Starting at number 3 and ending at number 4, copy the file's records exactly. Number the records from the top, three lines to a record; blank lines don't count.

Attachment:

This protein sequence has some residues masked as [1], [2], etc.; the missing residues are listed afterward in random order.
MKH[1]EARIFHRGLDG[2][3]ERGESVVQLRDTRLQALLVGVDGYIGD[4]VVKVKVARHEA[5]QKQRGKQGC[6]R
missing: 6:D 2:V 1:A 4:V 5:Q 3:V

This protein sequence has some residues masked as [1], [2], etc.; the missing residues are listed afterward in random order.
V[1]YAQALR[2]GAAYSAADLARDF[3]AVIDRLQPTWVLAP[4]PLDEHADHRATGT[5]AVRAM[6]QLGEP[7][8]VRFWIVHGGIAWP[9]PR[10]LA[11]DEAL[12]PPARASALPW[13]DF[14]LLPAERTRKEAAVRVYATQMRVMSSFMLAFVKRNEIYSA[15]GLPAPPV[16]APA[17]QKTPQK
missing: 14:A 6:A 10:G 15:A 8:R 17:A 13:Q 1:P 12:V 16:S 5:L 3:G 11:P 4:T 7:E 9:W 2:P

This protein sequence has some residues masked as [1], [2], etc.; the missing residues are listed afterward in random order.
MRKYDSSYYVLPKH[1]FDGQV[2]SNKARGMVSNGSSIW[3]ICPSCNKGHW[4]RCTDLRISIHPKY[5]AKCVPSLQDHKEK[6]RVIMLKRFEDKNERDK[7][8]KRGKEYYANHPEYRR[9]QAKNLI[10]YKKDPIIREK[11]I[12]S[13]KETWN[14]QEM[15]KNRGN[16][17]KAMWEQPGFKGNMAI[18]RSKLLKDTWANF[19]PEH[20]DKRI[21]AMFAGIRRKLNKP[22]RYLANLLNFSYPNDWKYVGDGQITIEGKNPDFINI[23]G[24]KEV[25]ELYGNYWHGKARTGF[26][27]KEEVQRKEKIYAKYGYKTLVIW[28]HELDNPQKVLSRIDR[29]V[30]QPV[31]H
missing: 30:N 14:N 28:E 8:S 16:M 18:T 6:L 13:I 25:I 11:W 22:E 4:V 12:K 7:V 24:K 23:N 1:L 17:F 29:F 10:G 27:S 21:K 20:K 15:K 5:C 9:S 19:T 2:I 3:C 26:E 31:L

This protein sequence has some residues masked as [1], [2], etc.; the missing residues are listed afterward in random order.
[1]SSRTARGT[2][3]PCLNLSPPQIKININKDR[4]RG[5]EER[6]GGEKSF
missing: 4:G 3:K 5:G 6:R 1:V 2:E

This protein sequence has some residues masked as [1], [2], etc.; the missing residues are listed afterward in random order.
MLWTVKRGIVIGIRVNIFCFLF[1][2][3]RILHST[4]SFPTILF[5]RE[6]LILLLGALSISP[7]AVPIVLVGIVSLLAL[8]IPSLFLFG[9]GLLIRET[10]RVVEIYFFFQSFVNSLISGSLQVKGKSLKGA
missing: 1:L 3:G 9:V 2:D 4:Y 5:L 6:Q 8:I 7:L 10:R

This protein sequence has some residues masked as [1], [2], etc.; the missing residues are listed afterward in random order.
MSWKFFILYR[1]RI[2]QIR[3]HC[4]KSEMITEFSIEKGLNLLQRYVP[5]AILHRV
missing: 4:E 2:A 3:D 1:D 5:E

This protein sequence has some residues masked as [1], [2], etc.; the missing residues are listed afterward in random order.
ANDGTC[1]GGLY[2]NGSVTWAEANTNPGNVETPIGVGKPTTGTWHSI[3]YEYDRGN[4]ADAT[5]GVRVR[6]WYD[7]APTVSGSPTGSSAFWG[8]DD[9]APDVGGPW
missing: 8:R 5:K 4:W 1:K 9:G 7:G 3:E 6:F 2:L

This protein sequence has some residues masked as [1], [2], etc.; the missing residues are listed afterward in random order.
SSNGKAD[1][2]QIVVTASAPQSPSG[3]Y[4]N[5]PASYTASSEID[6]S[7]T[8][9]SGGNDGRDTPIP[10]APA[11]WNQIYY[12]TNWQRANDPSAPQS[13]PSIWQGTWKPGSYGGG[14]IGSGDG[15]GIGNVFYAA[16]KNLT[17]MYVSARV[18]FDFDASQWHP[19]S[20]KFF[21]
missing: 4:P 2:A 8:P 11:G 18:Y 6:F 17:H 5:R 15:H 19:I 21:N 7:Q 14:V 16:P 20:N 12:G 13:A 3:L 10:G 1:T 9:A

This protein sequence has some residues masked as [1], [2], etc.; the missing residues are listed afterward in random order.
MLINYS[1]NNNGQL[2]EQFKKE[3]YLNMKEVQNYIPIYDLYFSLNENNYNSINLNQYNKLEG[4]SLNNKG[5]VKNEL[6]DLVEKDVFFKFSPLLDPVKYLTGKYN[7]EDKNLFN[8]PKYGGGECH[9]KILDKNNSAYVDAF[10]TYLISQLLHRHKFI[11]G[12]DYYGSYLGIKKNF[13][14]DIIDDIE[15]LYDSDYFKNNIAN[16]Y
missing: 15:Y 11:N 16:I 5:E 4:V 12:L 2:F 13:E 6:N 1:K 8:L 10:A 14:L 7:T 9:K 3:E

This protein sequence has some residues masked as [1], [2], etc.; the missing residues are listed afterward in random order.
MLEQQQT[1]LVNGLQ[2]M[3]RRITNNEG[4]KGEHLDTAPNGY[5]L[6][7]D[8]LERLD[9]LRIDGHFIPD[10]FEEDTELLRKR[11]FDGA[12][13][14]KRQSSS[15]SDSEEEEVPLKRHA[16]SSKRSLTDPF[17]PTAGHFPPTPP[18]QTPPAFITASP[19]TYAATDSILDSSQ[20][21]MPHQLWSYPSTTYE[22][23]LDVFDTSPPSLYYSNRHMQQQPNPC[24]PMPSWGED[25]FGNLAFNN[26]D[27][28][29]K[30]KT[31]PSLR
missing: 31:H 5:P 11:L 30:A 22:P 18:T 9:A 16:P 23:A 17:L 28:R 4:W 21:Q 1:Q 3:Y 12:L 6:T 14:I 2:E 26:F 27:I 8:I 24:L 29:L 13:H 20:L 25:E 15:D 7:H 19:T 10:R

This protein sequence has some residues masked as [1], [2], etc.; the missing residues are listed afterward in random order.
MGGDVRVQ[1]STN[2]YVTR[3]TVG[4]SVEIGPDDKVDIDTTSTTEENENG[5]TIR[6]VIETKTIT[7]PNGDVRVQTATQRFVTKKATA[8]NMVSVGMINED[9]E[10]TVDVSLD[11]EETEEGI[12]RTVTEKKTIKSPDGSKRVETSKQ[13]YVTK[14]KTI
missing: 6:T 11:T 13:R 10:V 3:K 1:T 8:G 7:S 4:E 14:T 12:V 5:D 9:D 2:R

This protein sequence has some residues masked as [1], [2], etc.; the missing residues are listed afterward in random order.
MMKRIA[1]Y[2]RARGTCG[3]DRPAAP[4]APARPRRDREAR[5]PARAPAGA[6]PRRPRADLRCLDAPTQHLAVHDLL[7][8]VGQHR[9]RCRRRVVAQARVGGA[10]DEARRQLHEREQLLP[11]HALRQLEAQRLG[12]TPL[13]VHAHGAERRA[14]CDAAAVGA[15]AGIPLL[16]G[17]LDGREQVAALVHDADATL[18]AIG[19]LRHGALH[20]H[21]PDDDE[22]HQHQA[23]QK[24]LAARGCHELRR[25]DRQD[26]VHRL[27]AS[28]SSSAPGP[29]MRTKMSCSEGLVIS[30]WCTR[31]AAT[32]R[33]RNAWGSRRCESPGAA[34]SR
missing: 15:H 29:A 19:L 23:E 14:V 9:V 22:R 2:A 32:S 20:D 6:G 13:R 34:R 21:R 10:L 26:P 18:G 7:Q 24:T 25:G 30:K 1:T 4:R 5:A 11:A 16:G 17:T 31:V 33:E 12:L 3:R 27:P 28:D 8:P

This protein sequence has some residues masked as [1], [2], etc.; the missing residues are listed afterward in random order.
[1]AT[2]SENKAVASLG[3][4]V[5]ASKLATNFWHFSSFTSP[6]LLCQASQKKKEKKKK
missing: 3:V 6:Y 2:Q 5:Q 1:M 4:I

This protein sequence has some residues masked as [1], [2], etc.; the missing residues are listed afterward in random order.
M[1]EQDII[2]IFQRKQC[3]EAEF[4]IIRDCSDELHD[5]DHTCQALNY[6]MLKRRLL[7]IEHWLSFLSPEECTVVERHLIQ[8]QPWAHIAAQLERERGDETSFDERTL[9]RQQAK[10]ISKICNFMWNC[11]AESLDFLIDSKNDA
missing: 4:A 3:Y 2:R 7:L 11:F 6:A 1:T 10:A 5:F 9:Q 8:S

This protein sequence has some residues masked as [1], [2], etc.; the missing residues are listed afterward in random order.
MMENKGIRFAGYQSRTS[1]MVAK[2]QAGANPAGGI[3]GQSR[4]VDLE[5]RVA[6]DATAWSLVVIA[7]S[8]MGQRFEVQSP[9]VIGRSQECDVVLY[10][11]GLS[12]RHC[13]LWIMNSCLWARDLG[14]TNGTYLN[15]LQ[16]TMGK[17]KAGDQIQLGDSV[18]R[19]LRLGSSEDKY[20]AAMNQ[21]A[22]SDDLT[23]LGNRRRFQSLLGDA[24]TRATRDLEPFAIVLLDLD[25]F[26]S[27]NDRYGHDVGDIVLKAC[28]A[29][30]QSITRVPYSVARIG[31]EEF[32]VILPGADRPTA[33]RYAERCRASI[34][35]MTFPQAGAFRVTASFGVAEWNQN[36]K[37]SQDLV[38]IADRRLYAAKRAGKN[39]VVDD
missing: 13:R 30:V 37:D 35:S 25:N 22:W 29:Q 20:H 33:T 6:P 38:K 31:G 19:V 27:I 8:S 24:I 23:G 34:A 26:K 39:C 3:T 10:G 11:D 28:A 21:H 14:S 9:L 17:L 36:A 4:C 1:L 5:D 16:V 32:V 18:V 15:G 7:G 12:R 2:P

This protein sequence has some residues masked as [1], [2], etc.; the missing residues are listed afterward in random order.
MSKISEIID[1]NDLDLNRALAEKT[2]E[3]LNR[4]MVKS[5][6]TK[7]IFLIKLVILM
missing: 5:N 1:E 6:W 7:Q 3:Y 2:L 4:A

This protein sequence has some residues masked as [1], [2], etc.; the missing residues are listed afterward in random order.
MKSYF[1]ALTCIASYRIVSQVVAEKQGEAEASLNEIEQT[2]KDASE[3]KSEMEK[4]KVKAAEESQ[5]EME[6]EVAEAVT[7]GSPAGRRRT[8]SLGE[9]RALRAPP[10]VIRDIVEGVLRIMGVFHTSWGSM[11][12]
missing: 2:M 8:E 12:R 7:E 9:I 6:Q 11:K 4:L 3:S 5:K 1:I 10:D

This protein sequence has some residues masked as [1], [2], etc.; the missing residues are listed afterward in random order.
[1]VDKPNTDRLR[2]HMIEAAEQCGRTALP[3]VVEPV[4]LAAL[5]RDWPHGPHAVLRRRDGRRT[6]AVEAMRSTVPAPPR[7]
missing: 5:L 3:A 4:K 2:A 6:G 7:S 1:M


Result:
This protein sequence has some residues masked as [1], [2], etc.; the missing residues are listed afterward in random order.
MRKYDSSYYVLPKH[1]FDGQV[2]SNKARGMVSNGSSIW[3]ICPSCNKGHW[4]RCTDLRISIHPKY[5]AKCVPSLQDHKEK[6]RVIMLKRFEDKNERDK[7][8]KRGKEYYANHPEYRR[9]QAKNLI[10]YKKDPIIREK[11]I[12]S[13]KETWN[14]QEM[15]KNRGN[16][17]KAMWEQPGFKGNMAI[18]RSKLLKDTWANF[19]PEH[20]DKRI[21]AMFAGIRRKLNKP[22]RYLANLLNFSYPNDWKYVGDGQITIEGKNPDFINI[23]G[24]KEV[25]ELYGNYWHGKARTGF[26][27]KEEVQRKEKIYAKYGYKTLVIW[28]HELDNPQKVLSRIDR[29]V[30]QPV[31]H
missing: 30:N 14:N 28:E 8:S 16:M 18:T 6:L 13:I 25:I 11:W 22:E 4:V 12:K 7:V 24:K 23:N 1:L 17:F 29:F 10:G 27:S 21:K 20:K 15:K 5:C 9:S 19:T 2:I 3:C 26:E 31:L

This protein sequence has some residues masked as [1], [2], etc.; the missing residues are listed afterward in random order.
[1]SSRTARGT[2][3]PCLNLSPPQIKININKDR[4]RG[5]EER[6]GGEKSF
missing: 4:G 3:K 5:G 6:R 1:V 2:E